Four Star General Accused of Sexual Assault


By Debbie Gregory.

A retired four-star general, who at one point was head of Air Mobility Command, is being investigated for the alleged sexual assault of a female colonel who was under his command.

Retired Gen. Arthur Lichte is the subject of the investigation. Three incidents of alleged sexual assault occurred between April 2007 and April 2009.

Lichte, from New York City, entered the Air Force in 1971 as a distinguished graduate of Manhattan College’s ROTC program. He held command positions at squadron, group and wing levels.

In addition to his command experience, Lichte held headquarters-level assignments at Strategic Air Command, Air Mobility Command, the Air Force and U.S. Transportation Command. He retired on Jan. 1, 2010.

“The Air Force takes all allegations of sexual assault or harassment very seriously,” said Air Force spokeswoman Ann Stefanek. “We are committed to upholding the high standards and values of our service and ensuring an environment of dignity and respect, where sexual assault or harassment is not tolerated, and where there is clear accountability placed on all airmen at every level.”

According to military justice experts, there’s very little guidance on how to prosecute such high-ranking officers, and there are significant barriers to doing so.

Generals are rarely brought to trial within the military justice system, much less convicted, and punishment is often just a demotion in rank. Many members of Congress would prefer that independent military prosecutors handle the cases rather than commanders.

Linda Card, a spokeswoman for the Air Force’s Office of Special Investigations, confirmed the investigation of the allegations against Lichte, but would not comment further or provide additional details about the case.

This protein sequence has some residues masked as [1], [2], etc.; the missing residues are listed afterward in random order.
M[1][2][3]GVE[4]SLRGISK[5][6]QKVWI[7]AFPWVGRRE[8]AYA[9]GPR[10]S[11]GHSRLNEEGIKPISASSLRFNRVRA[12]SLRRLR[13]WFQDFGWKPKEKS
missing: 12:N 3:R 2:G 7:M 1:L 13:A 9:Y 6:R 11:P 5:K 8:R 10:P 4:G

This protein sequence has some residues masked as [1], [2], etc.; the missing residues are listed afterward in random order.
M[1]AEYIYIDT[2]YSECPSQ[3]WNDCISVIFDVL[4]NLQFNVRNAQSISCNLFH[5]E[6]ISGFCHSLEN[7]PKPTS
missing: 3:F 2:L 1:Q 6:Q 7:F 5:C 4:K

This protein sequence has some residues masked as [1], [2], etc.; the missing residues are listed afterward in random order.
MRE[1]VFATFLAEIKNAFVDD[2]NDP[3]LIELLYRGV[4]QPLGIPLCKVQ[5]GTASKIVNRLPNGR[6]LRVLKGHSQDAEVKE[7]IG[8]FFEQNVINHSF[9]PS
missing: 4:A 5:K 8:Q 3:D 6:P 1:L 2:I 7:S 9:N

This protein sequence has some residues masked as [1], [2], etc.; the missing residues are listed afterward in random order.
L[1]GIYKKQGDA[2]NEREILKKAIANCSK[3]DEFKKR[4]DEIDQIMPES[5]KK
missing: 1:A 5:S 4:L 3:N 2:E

Victims of sexual assault in the military have two options to report it. They can file a “restricted” report, in which the victim does not identify the attacker and seeks counseling but does not require a criminal investigation. In an “unrestricted” report, as is the case with Lichte’s accuser, the matter is referred to the accuser’s unit commander and triggers a criminal investigation.

The Defense Department’s most recent annual report on sexual assault in the military counted more than 4,500 unrestricted reports and nearly 1,500 restricted reports in 2015. The survey results also indicate that over 16,000 service members intervened in situations they believed to be at risk for sexual assault.

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Retired Gen. David Petraeus Avoids Demotion


By Debbie Gregory.

The Pentagon says it will not dock retired Army Gen. David Petraeus one star, in spite of his conviction on charges of leaking classified information to his biographer and former lover.

After Petraeus’ guilty plea, then-Army Secretary John McHugh reviewed the matter and determined that the general’s final pay grade should remain unchanged. McHugh retired in November.

“The Army completed its review of his case and recommended no additional action,” Stephen C. Hedger, assistant defense secretary for legislative affairs, wrote the Senate Armed Services Committee. Hedger added that that Defense Secretary Ash Carter considers the Petraeus matter closed

Media reports had surfaced that indicated the Pentagon was considering downgrading Petraeus to a three-star general. Holding his current rank, while prestigious, also allows him to collect a pension of around $220,000. Loss of a star could have cost him tens of thousands of dollars a year.

Petraeus, the highest-profile commander of his generation, resigned from the CIA in November 2012 following an extramarital affair with biographer Paula Broadwell. During the course of the relationship, Petraeus divulged a massive amount of sensitive data to Broadwell.

He pleaded guilty to a misdemeanor count of unlawful removal and retention of classified materials. The federal court levied a fine of $100,000 against him and placed him on two years’ probation in the plea deal, allowing him the opportunity to avoid prison time.

Petraeus admitted that he loaned Broadwell binders that contained the identities of covert officers, war strategy, diplomatic discussions and intelligence capabilities and mechanisms, as well as discussions from high-level National Security Council meetings and discussions with the president of the United States.

Broadwell, an Army intelligence officer, met and traveled with Petraeus several times for research on her book. They maintain that their affair began after Petraeus left the military.

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